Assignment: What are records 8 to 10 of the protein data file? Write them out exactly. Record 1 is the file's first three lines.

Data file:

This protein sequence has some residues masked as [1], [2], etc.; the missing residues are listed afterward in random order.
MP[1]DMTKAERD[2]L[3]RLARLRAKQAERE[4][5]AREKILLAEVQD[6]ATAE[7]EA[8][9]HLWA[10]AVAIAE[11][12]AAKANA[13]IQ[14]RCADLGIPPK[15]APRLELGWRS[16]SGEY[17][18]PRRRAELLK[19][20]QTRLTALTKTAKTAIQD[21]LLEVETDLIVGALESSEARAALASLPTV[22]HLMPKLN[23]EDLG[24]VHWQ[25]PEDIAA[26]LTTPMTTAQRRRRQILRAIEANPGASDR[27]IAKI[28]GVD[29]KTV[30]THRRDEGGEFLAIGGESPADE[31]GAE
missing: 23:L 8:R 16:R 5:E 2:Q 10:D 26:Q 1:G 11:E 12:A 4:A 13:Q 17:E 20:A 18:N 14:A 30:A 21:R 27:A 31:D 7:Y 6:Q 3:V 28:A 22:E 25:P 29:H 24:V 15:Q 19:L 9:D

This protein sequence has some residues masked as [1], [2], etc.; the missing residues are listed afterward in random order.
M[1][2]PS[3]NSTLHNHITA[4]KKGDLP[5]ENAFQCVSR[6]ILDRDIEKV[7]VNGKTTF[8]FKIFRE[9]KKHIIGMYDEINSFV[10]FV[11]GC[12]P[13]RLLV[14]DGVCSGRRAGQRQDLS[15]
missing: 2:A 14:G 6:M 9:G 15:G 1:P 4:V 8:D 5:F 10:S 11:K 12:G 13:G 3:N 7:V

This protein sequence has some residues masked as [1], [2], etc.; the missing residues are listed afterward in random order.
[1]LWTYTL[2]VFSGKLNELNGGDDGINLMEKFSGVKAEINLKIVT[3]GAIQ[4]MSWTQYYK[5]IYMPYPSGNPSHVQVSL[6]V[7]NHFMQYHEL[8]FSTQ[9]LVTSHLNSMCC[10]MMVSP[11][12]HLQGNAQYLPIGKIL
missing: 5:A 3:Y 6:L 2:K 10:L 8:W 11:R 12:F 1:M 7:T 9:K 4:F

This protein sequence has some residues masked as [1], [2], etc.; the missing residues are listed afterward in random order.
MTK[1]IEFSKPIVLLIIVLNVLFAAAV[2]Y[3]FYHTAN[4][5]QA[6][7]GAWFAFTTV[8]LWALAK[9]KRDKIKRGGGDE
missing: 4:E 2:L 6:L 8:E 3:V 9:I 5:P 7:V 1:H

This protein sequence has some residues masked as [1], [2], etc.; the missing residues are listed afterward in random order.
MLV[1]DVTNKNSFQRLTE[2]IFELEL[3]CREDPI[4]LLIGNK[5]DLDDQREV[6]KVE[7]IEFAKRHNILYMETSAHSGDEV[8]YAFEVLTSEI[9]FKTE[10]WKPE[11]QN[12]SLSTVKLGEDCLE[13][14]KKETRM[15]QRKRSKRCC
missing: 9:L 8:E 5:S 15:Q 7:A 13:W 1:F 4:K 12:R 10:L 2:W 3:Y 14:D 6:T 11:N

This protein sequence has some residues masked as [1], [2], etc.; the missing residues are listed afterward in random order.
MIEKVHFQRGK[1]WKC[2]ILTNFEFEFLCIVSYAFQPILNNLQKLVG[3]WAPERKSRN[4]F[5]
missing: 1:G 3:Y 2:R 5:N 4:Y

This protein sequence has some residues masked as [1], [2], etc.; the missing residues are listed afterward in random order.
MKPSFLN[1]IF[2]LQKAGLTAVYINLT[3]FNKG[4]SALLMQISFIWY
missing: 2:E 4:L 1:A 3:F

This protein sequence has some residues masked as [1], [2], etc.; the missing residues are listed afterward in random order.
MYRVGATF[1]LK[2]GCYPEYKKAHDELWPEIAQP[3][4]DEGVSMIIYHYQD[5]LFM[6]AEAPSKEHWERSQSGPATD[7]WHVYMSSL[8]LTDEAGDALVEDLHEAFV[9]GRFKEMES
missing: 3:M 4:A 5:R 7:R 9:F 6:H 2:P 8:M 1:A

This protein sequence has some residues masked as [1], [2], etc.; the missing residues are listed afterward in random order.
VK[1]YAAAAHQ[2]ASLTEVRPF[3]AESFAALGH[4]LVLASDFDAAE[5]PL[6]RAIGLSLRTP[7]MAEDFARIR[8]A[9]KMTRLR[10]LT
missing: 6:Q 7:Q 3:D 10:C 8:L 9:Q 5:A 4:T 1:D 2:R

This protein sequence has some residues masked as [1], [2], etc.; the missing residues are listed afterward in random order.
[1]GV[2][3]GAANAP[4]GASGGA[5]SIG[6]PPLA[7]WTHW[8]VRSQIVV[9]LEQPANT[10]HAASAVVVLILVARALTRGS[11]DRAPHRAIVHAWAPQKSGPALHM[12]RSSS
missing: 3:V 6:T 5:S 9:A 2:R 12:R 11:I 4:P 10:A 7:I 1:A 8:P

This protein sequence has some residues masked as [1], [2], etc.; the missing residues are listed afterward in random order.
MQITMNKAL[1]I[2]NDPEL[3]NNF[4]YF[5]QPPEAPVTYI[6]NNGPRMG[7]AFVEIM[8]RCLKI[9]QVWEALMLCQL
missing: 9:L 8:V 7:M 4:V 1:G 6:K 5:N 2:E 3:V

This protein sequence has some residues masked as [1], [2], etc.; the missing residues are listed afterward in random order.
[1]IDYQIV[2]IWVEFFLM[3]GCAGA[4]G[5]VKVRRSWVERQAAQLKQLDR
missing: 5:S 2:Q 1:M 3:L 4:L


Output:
This protein sequence has some residues masked as [1], [2], etc.; the missing residues are listed afterward in random order.
MYRVGATF[1]LK[2]GCYPEYKKAHDELWPEIAQP[3][4]DEGVSMIIYHYQD[5]LFM[6]AEAPSKEHWERSQSGPATD[7]WHVYMSSL[8]LTDEAGDALVEDLHEAFV[9]GRFKEMES
missing: 3:M 4:A 5:R 7:R 9:F 6:H 2:P 8:M 1:A

This protein sequence has some residues masked as [1], [2], etc.; the missing residues are listed afterward in random order.
VK[1]YAAAAHQ[2]ASLTEVRPF[3]AESFAALGH[4]LVLASDFDAAE[5]PL[6]RAIGLSLRTP[7]MAEDFARIR[8]A[9]KMTRLR[10]LT
missing: 6:Q 7:Q 3:D 10:C 8:L 9:Q 5:A 4:T 1:D 2:R

This protein sequence has some residues masked as [1], [2], etc.; the missing residues are listed afterward in random order.
[1]GV[2][3]GAANAP[4]GASGGA[5]SIG[6]PPLA[7]WTHW[8]VRSQIVV[9]LEQPANT[10]HAASAVVVLILVARALTRGS[11]DRAPHRAIVHAWAPQKSGPALHM[12]RSSS
missing: 3:V 6:T 5:S 9:A 2:R 12:R 11:I 4:P 10:A 7:I 1:A 8:P